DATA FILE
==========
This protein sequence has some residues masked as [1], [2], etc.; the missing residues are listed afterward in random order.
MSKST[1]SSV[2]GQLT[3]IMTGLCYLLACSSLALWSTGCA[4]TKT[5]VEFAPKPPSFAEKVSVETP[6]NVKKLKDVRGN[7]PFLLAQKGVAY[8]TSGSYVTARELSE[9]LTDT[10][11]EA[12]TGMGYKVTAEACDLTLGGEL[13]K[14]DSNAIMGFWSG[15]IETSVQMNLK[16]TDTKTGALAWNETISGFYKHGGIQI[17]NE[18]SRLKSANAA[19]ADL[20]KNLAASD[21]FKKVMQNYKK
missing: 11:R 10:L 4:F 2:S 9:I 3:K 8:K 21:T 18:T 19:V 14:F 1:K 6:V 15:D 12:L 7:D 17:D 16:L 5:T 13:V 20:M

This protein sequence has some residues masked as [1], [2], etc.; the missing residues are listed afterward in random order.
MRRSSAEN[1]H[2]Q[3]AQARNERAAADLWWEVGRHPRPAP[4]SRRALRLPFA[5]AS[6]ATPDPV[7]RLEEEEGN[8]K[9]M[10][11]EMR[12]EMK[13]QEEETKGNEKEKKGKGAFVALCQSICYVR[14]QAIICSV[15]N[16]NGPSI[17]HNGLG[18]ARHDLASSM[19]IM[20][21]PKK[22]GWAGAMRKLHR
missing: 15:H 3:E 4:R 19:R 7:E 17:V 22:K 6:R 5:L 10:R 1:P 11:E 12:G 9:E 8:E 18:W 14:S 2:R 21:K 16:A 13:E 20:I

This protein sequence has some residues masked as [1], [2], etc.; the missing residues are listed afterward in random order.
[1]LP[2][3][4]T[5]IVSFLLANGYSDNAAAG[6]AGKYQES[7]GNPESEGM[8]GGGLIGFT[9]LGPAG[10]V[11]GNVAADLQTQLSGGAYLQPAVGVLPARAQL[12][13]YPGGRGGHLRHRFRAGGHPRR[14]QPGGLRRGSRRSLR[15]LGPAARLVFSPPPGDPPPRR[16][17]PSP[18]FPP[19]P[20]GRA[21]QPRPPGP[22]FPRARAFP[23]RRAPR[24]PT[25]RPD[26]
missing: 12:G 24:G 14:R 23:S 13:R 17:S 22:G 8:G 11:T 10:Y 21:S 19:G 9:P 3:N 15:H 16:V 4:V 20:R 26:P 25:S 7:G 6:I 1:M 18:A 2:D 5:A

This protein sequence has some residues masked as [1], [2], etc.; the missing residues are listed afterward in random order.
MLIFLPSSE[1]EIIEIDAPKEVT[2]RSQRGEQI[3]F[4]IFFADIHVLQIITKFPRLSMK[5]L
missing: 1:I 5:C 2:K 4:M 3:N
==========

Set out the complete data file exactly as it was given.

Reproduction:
This protein sequence has some residues masked as [1], [2], etc.; the missing residues are listed afterward in random order.
MSKST[1]SSV[2]GQLT[3]IMTGLCYLLACSSLALWSTGCA[4]TKT[5]VEFAPKPPSFAEKVSVETP[6]NVKKLKDVRGN[7]PFLLAQKGVAY[8]TSGSYVTARELSE[9]LTDT[10][11]EA[12]TGMGYKVTAEACDLTLGGEL[13]K[14]DSNAIMGFWSG[15]IETSVQMNLK[16]TDTKTGALAWNETISGFYKHGGIQI[17]NE[18]SRLKSANAA[19]ADL[20]KNLAASD[21]FKKVMQNYKK
missing: 11:R 10:L 4:F 2:S 9:I 3:K 8:K 21:T 18:T 19:V 14:F 1:K 6:V 15:D 12:L 7:D 17:D 16:L 5:T 13:V 20:M

This protein sequence has some residues masked as [1], [2], etc.; the missing residues are listed afterward in random order.
MRRSSAEN[1]H[2]Q[3]AQARNERAAADLWWEVGRHPRPAP[4]SRRALRLPFA[5]AS[6]ATPDPV[7]RLEEEEGN[8]K[9]M[10][11]EMR[12]EMK[13]QEEETKGNEKEKKGKGAFVALCQSICYVR[14]QAIICSV[15]N[16]NGPSI[17]HNGLG[18]ARHDLASSM[19]IM[20][21]PKK[22]GWAGAMRKLHR
missing: 15:H 3:E 4:R 19:R 7:E 17:V 22:K 6:R 5:L 10:R 1:P 11:E 12:G 9:E 8:E 18:W 14:S 2:R 21:K 16:A 13:E 20:I

This protein sequence has some residues masked as [1], [2], etc.; the missing residues are listed afterward in random order.
[1]LP[2][3][4]T[5]IVSFLLANGYSDNAAAG[6]AGKYQES[7]GNPESEGM[8]GGGLIGFT[9]LGPAG[10]V[11]GNVAADLQTQLSGGAYLQPAVGVLPARAQL[12][13]YPGGRGGHLRHRFRAGGHPRR[14]QPGGLRRGSRRSLR[15]LGPAARLVFSPPPGDPPPRR[16][17]PSP[18]FPP[19]P[20]GRA[21]QPRPPGP[22]FPRARAFP[23]RRAPR[24]PT[25]RPD[26]
missing: 12:G 24:G 14:R 23:S 13:R 17:S 22:G 8:G 11:T 10:Y 21:S 19:G 9:P 3:N 15:H 16:V 4:V 20:R 26:P 25:S 7:G 6:I 1:M 18:A 2:D 5:A

This protein sequence has some residues masked as [1], [2], etc.; the missing residues are listed afterward in random order.
MLIFLPSSE[1]EIIEIDAPKEVT[2]RSQRGEQI[3]F[4]IFFADIHVLQIITKFPRLSMK[5]L
missing: 1:I 5:C 2:K 4:M 3:N